With great performances and a well-executed story, Shame turns a controversial subject into an interesting character study.
Fassbender and Mulligan provided good contrast and tension in the film – he shuns real intimacy, while she is desperate for a connection.
The subject of sexual addiction was handled very well, showing Brandon’s well-maintained cravings without being gratuitous. The movie also explores the lengths people go through to fill their need or dull the pain.
However, the turning point of his story doesn’t stem from an internally driven personal transformation. Brandon’s sister Sissy is an obvious opposite. Predictably, she disturbs his comfortable routine.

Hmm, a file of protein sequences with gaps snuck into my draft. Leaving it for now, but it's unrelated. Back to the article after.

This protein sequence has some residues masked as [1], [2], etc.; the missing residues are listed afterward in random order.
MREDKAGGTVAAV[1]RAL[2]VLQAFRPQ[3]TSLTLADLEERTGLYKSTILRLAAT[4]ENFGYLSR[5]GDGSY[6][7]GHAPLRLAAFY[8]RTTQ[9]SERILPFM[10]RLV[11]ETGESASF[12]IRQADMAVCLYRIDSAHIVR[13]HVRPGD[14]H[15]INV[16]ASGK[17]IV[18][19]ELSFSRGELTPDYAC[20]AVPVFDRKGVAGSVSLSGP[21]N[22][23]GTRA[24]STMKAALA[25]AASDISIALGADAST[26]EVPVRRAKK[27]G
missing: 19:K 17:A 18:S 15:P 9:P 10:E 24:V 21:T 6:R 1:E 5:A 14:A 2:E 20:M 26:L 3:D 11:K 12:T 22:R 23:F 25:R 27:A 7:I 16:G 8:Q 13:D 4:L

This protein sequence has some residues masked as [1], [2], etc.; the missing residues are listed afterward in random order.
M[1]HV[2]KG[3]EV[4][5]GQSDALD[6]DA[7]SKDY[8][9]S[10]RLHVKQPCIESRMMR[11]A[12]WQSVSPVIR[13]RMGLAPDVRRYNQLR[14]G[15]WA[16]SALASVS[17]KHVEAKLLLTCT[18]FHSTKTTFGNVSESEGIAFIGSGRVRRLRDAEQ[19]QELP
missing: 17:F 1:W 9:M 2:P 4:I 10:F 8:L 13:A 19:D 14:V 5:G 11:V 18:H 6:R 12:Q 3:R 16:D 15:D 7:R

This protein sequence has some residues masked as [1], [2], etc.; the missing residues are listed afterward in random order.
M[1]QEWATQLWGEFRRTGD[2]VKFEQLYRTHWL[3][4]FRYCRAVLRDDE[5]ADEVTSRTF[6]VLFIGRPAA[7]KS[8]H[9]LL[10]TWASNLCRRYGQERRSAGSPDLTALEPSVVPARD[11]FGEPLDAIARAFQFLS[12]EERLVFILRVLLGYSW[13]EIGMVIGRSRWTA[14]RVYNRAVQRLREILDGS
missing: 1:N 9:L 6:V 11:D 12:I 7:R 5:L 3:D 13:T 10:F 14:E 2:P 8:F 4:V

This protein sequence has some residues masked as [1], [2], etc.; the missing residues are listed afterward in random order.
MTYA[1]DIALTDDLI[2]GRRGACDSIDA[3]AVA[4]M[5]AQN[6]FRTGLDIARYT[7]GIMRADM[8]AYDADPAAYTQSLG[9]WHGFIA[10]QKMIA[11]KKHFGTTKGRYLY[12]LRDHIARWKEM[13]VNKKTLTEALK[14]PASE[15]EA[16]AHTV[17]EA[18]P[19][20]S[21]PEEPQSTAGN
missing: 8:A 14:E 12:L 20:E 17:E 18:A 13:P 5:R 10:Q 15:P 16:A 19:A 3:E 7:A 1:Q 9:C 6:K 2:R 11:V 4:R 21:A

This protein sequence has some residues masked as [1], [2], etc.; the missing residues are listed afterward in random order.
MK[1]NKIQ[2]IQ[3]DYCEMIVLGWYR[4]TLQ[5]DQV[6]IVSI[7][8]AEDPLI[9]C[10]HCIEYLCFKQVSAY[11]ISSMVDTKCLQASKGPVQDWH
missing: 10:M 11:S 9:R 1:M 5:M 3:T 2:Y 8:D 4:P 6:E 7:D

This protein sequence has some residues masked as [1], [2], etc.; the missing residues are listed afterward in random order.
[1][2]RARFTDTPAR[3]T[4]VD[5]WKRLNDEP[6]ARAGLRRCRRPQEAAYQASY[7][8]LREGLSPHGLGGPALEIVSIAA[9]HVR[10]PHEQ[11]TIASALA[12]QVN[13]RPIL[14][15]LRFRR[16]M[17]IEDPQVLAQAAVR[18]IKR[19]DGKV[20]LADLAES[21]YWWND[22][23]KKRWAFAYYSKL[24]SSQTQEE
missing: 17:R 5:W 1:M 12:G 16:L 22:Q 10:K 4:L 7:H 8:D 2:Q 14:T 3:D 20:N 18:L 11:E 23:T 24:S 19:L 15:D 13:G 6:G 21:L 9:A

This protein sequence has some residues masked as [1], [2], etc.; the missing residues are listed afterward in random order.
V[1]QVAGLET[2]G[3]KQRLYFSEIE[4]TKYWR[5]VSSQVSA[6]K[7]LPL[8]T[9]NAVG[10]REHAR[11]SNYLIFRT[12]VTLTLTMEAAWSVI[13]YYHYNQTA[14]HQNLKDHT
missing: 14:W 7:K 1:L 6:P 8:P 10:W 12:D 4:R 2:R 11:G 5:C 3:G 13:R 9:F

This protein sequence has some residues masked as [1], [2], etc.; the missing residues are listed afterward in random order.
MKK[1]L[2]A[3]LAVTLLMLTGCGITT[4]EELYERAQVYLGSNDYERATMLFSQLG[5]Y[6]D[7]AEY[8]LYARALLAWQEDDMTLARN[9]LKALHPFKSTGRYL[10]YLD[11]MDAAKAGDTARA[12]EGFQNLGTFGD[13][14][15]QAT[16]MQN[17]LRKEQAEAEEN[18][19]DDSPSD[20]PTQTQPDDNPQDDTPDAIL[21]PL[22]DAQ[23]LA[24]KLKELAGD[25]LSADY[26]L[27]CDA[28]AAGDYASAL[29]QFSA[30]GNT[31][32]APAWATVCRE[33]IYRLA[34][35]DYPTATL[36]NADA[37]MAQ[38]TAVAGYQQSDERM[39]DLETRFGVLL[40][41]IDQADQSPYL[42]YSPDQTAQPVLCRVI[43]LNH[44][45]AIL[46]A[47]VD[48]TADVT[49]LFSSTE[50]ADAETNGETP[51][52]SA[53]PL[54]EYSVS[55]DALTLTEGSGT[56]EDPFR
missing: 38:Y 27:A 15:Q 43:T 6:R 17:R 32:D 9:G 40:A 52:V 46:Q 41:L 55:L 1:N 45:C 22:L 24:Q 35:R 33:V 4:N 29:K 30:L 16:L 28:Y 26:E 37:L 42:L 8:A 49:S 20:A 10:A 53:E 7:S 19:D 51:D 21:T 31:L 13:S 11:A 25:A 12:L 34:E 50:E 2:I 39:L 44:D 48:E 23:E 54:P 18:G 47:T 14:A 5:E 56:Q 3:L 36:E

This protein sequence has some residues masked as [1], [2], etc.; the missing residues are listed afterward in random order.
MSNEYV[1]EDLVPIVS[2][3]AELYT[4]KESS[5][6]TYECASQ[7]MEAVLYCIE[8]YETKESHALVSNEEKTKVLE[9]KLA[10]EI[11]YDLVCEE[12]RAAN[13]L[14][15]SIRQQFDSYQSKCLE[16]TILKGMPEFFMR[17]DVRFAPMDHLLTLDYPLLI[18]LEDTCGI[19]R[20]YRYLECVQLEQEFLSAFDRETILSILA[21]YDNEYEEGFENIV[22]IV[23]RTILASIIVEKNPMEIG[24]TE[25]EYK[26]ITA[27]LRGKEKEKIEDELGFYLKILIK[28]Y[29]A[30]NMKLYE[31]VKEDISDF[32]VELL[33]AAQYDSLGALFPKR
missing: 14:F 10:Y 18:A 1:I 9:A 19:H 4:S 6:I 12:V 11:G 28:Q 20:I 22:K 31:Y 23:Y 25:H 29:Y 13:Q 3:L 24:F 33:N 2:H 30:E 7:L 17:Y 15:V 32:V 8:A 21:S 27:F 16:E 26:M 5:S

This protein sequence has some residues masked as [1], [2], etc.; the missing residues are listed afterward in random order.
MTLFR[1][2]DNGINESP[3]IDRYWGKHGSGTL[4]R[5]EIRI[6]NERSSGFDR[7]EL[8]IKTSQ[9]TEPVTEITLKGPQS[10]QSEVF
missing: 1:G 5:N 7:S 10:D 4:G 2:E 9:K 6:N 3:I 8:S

Apart from a conveniently placed conflict, the movie is still a compelling take on the life of a sex addict. It’s not far fetched to think that both siblings may have gone through something in childhood that fucked them up both.
Overall, Shame is an engaging movie that makes you think about sex addiction as not just an excuse by oversexed people.
Driven by compelling performances by Michael Fassbender and Carey Mulligan, Shame is a well-directed drama about sexual addiction.